Moving for Physical server to Virtual server using VMware

We are planning to virtualize our servers and some of the servers are database servers and some are application server.
What are the things I need to consider? Memory and CPU shouldn't me much problem. We may have issues in I/O performance. If I calculate  current IOPS of each server and if I add together I will get total IOPS for the all the physical server and If we buy EMC storage and  if we can IOPS equal to sum of physical server's IOPS, then we are ok right?
Anything else  we need to consider?
mokkanAsked:
Who is Participating?
 
IanThCommented:
yes calculation of iops is probably the most important when considering virtualization

memory and cpu cores is easier

Gig networking is a absolute must if not faster
0
 
IanThCommented:
I mean make sure yout virtual server has enough cores and memory as all of your physical servers
0
 
IanThCommented:
with a little memory overhead for esx
0
Ultimate Tool Kit for Technology Solution Provider

Broken down into practical pointers and step-by-step instructions, the IT Service Excellence Tool Kit delivers expert advice for technology solution providers. Get your free copy now.

 
coolsport00Commented:
Pretty much any type of server is ok for virtualization. There are really no stipulations or hinderances. You configure identical resources in the virtual world as you do physical. I would slightly over allocate RAM on VMs that have higher I/O, but other than that, no true caveats exist. You can use P2V tools such as vCenter Converter Standalone (or the Converter plug-in within vCenter) or Vizioncore's vConverter, but whenever possible I recommend creating VMs from scratch.

Regards,
~coolsport00
0
 
Vijay kumar MohanrajCloud ArchitechCommented:
it is very simple, first you need to add server to "Guided consolidate" on VC server and wait for a week it will analysis and provide the confidential level status based on that you can able to virtualize this server.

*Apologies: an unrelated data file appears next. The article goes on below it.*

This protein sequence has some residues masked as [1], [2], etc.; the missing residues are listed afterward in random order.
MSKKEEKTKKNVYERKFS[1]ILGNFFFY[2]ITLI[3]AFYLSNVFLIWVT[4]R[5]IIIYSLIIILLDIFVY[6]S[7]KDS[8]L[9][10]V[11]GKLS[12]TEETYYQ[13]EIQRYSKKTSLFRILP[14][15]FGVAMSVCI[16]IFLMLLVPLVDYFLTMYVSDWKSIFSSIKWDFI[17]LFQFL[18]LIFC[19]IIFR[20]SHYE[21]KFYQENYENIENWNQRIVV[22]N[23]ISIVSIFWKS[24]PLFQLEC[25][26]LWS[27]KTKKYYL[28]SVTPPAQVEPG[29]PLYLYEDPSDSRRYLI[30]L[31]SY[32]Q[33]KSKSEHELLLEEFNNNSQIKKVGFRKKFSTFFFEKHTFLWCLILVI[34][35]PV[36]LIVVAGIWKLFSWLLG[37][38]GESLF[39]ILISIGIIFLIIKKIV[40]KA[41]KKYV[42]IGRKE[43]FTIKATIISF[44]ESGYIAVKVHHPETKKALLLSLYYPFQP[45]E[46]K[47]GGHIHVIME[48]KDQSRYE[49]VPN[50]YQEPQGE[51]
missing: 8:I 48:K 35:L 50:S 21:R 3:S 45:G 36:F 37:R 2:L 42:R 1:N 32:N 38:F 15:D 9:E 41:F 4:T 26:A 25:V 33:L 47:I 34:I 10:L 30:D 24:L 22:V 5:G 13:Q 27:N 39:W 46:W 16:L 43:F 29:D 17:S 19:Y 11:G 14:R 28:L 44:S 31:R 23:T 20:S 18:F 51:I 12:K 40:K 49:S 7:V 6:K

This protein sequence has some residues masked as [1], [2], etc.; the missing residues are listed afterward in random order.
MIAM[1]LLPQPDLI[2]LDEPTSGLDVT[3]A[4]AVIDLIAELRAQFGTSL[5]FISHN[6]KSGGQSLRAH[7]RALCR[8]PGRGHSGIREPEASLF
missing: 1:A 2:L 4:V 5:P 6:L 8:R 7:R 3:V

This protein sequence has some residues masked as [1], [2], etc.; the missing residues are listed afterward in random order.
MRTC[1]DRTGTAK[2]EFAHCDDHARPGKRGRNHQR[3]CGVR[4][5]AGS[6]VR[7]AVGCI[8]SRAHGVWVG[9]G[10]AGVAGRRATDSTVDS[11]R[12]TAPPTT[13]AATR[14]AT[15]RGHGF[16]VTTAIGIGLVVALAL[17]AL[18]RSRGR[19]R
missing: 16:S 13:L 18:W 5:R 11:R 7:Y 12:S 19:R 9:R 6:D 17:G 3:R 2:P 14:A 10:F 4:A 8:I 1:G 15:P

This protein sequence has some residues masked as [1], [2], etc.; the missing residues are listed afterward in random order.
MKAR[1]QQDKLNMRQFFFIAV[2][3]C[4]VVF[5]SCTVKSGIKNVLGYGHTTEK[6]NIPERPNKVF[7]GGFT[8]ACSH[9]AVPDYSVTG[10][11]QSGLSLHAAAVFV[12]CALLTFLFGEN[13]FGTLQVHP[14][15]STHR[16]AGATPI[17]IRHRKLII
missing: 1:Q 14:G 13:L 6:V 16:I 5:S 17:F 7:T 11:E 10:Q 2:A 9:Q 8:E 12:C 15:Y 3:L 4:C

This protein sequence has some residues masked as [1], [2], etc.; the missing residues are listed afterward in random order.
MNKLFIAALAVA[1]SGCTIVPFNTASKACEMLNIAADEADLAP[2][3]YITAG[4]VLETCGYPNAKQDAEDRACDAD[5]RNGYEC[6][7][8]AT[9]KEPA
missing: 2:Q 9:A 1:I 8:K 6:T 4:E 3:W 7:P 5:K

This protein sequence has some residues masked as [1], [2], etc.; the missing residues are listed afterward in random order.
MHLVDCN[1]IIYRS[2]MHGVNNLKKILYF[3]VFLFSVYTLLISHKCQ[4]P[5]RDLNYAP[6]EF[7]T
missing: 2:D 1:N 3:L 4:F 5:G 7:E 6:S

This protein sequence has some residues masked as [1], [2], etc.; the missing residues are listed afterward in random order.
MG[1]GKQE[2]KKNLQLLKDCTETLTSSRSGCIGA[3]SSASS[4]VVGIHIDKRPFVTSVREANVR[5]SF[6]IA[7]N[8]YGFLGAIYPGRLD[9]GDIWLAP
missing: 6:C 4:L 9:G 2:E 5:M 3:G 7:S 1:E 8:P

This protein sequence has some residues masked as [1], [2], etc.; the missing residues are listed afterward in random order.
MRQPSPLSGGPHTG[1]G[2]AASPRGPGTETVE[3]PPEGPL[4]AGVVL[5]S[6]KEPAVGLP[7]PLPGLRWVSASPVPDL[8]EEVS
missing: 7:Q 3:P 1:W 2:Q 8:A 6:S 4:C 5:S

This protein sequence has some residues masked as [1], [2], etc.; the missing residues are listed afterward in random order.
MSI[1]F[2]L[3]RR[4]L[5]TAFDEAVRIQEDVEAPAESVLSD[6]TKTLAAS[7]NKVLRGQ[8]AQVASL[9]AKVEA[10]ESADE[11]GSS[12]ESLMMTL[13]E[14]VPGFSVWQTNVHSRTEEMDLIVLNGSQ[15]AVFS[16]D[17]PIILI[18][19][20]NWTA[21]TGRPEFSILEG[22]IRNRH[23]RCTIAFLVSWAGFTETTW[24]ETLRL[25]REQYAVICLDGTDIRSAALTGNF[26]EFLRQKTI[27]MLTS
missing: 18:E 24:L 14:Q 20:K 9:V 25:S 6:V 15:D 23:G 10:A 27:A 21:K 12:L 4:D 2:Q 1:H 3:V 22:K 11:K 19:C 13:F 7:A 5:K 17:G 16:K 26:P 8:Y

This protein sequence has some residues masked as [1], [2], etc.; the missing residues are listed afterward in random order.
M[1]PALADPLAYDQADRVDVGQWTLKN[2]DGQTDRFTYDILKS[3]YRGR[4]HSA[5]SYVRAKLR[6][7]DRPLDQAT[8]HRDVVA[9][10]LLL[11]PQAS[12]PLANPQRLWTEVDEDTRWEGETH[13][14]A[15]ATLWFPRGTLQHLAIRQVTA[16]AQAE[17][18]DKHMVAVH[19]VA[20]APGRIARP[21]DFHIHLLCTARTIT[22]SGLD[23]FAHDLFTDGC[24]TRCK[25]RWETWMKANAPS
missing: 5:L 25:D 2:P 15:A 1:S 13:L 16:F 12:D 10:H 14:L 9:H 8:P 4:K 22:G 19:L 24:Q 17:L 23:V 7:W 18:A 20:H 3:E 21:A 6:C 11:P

Please let me know if you required any help on this.
0
 
mokkanAuthor Commented:
We are buying almost 15 of 600 GB FC 15K Disks and we are planning to put in RAID5 configuration. Can we do 5 Disks in each RAID group and make 3 RAID groups or better to have 10 Disks with one Raid group and other one with 5 disks with one Raid group? Which would give better performance?
0
 
IanThCommented:
I would use a raid span 10, 50 or 60 as these add a level of protection thats missing in 5
as you can survive mulliple hdd's dying
0
 
coolsport00Commented:
Actually, you really shouldn't be asking mutiple questions within a single post, but I will answer for you. For best performance, you can configure RAID10, which requires a minimum of 4 disks, the problem there is you lose 2 disks. I guess the best answer is dependent on your org needs. What VMware techology do you plan on using...ESX or ESXi? If ESXi, the hypervisor install is only 32MB in size, so I would get a couple small disks, mirror them, and install the OS on it. Then, add other disks for your storage (datastore)...maybe 3 RAID10s of 5 disks each.

Regards,
~coolsport00
0
 
andyalderCommented:
If total IOPS for the VMware shared storage is same as total of your current IOPS you should be OK so long as you have enough RAM so you don't get excessive paging. You may get slightly different performance, for example if your current databases have had their stripe sizes tuned you can hardly do that in a mixed workload environment, I don't think you can even change it on a Clariion. Alignment matters, VMware aligns automatically but Windows pre 2008 doesn't so you could get better performance than before if you create Windows and Linux templates that are aligned to start with, good article on that here - http://www.vmdamentals.com/?p=328
0
 
mokkanAuthor Commented:
Thank you all of you. Coolsport I will open a new thread about this.
0
 
coolsport00Commented:
Awesome; sorry...just EE "rules" is all :)

~coolsport00
0
 
Vijay kumar MohanrajCloud ArchitechCommented:
Hi is that my information was usefull ?
0
 
andyalderCommented:
I wouldn't have thought so since guided consolidation tells you nothing about disk IOPS.
0
Question has a verified solution.

Are you are experiencing a similar issue? Get a personalized answer when you ask a related question.

Have a better answer? Share it in a comment.

All Courses

From novice to tech pro — start learning today.